In my 30+ years of work within the Information Technology world, I’ve had the opportunity to be involved in some really cool, interesting, and challenging environments. My career has led me through:
- software development for a leading-edge fiber manufacturer
- support for clinical research within the National Institute of Health
- architecting huge information systems sold to some of the largest utility companies in the US
- leading all the technology for one of the largest communications companies in Brazil
- starting my own regional ISP
- working with one of the coolest people I’ve ever known whose last name really is “Brain”
- building systems for the IC (Intelligence Community) that required me to live through and pass a full-scope polygraph
- enjoying the role of a Chief Technology or Chief Information Officer for over 12 years
Through it all, I never stopped learning and honing my skills. Below is just a sample of what I can do for you.
Strategy – the “art” of planning and directing…if it was only that simple.
Over the past 30 years, I’ve realized that there is a delicate balance between risk and reward. On the one hand, if you take no chances, prefer not to reach outside the box, or are mortally hesitant about embracing change, you take a huge risk in missing opportunities, losing ground to the competition, and potentially dooming your business. At the other end of that spectrum, blindly chasing opportunities (good or bad), seeking gains that are unrealistic, or ignoring advice of those that are trusted can result in equally poor outcomes. This is just as risky, but in a different way. The key is to move forward with a vetted strategy that is objective, realistic, and adaptable. Sometimes, that’s easily accomplished by reviewing it with someone outside your organization. That also forces you to really understand your plan – if you can’t communicate it to a 3rd-party, then maybe you haven’t done all your homework.
Strategies come in all shapes and sizes. Most start off with a great idea. A lot get sidetracked from history, constraints, or biases (this is where they tend to come all the way off the tracks). I’m a huge fan of KISS (Keep It Simple Stupid or Keep It Stupid Simple), so I tend to boil things down to bite-sized, realistic chunks of actionable steps. This is the key to both communicating and executing your strategy, along with the right level of energy and monitoring. Execution is paramount – creating a culture around the strategy that provides both leadership and flexibility is critical to taking a great strategy and producing fantastic outcomes (without killing everyone in the process).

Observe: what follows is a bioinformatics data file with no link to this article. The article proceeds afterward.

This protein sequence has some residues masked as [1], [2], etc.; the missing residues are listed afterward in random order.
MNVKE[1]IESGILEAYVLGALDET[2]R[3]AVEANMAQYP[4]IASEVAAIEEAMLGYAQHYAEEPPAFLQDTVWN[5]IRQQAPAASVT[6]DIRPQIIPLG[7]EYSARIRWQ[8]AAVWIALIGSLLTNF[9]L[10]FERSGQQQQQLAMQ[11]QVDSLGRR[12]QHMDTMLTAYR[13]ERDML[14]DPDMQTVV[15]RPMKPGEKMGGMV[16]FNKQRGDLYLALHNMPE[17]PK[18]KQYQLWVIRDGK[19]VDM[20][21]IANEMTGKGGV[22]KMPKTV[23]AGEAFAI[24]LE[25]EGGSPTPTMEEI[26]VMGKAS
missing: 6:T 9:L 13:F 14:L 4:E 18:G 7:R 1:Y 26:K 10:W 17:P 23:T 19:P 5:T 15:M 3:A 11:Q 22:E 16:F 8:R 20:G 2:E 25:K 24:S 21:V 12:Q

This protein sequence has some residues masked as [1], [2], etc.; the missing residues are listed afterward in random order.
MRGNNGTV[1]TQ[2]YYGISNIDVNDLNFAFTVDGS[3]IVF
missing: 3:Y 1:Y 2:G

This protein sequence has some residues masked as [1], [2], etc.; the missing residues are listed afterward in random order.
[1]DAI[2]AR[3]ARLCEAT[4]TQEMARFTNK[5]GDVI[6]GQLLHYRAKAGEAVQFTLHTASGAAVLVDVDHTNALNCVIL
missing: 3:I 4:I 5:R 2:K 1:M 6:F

Let me help you develop a strategic plan that matches your priorities, goals, constraints, resources, and budgets. It can be short-term, long-term, or anywhere in between. I can both help you create your roadmap and walk beside you as you begin to execute the plan so you arrive at “point b” relatively unscathed.
Software and hardware performance go hand-in-hand. A well-tuned system has efficient, well-written software running on hardware tuned to the software’s requirements. A poorly-performing system, hardware or software, can cost you money, time, user satisfaction, and even confidence within your organization. Performance evaluation, along with tuning can be a time-consuming and arduous process, even if you understand what the issues are. Without that understanding, it can often be a waste of time.
In my 30 years in multiple IT organizations, I’ve seen:
- architects who believe money is no object
- developers who don’t have a clue how code will perform in the real world
- system administrators who believe programmers are death to their infrastructure
- users who will never be satisfied with software’s speed
- management who simply throws money at more hardware without ever questioning what’s running on it, how it’s configured, or why something is slow today but wasn’t last week
An objective software architecture review, followed by a similar review for the hardware platform, can shine light on opportunities for improvement within the entire infrastructure. Let me bring a holistic approach to your systems and help you get started turbo-charging your Information Technology.